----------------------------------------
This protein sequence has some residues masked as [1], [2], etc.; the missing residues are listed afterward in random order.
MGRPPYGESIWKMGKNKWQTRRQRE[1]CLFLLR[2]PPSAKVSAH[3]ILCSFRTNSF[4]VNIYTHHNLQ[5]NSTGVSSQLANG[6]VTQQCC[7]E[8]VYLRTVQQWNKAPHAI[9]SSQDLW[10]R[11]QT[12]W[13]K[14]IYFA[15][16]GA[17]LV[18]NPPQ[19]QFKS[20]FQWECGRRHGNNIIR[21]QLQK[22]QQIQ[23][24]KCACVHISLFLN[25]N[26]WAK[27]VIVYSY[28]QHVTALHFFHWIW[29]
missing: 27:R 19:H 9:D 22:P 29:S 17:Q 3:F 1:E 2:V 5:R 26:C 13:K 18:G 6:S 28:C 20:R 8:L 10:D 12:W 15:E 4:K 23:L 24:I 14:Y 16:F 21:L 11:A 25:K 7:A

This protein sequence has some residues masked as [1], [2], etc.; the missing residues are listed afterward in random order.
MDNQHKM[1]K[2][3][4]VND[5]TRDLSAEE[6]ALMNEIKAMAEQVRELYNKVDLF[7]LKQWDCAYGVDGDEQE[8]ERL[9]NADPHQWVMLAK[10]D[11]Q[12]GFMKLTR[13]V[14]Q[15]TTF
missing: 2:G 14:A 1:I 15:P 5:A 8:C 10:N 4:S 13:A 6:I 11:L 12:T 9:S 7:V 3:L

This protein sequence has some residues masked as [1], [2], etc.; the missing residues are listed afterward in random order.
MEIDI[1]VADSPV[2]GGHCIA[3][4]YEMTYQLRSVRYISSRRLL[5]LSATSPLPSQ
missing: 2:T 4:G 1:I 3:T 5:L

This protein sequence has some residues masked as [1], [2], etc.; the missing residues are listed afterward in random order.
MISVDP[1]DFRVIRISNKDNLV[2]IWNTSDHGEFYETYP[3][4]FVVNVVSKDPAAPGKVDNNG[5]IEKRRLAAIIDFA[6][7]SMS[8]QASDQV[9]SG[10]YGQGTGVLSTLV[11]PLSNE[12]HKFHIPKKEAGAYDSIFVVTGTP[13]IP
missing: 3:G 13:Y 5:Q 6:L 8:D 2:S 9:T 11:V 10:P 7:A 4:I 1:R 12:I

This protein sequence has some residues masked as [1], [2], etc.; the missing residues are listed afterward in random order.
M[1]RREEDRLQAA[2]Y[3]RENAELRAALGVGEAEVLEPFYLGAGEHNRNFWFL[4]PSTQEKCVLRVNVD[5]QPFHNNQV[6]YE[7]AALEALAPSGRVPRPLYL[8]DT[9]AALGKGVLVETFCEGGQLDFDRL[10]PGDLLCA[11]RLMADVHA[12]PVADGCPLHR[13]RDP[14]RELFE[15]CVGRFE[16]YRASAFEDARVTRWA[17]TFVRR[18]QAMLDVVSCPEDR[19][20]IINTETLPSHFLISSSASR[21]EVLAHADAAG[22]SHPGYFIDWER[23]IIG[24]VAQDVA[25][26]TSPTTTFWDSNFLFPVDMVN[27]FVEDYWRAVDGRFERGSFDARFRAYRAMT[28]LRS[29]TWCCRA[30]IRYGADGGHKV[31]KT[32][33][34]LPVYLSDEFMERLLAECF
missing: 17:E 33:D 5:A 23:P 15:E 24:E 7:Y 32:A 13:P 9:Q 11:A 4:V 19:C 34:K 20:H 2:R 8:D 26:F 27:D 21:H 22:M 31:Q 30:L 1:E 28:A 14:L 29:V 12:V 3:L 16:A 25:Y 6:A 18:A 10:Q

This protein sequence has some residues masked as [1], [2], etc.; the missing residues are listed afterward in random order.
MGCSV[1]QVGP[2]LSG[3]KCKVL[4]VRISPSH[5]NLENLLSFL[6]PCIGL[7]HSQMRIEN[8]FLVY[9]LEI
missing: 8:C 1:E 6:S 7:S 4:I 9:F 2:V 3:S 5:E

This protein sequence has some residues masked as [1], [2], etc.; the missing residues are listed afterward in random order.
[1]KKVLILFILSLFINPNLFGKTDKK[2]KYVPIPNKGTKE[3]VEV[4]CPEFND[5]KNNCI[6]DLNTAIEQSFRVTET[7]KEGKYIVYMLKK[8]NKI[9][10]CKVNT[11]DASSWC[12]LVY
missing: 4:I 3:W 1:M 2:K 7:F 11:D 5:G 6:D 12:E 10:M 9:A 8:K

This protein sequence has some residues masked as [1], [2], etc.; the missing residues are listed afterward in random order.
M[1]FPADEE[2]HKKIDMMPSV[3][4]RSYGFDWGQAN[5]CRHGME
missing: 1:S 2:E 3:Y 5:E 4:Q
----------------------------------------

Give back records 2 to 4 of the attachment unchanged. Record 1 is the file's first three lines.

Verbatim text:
This protein sequence has some residues masked as [1], [2], etc.; the missing residues are listed afterward in random order.
MDNQHKM[1]K[2][3][4]VND[5]TRDLSAEE[6]ALMNEIKAMAEQVRELYNKVDLF[7]LKQWDCAYGVDGDEQE[8]ERL[9]NADPHQWVMLAK[10]D[11]Q[12]GFMKLTR[13]V[14]Q[15]TTF
missing: 2:G 14:A 1:I 15:P 5:A 8:C 10:N 4:S 13:A 6:I 11:L 12:T 9:S 7:V 3:L

This protein sequence has some residues masked as [1], [2], etc.; the missing residues are listed afterward in random order.
MEIDI[1]VADSPV[2]GGHCIA[3][4]YEMTYQLRSVRYISSRRLL[5]LSATSPLPSQ
missing: 2:T 4:G 1:I 3:T 5:L

This protein sequence has some residues masked as [1], [2], etc.; the missing residues are listed afterward in random order.
MISVDP[1]DFRVIRISNKDNLV[2]IWNTSDHGEFYETYP[3][4]FVVNVVSKDPAAPGKVDNNG[5]IEKRRLAAIIDFA[6][7]SMS[8]QASDQV[9]SG[10]YGQGTGVLSTLV[11]PLSNE[12]HKFHIPKKEAGAYDSIFVVTGTP[13]IP
missing: 3:G 13:Y 5:Q 6:L 8:D 2:S 9:T 11:V 10:P 7:A 4:I 1:R 12:I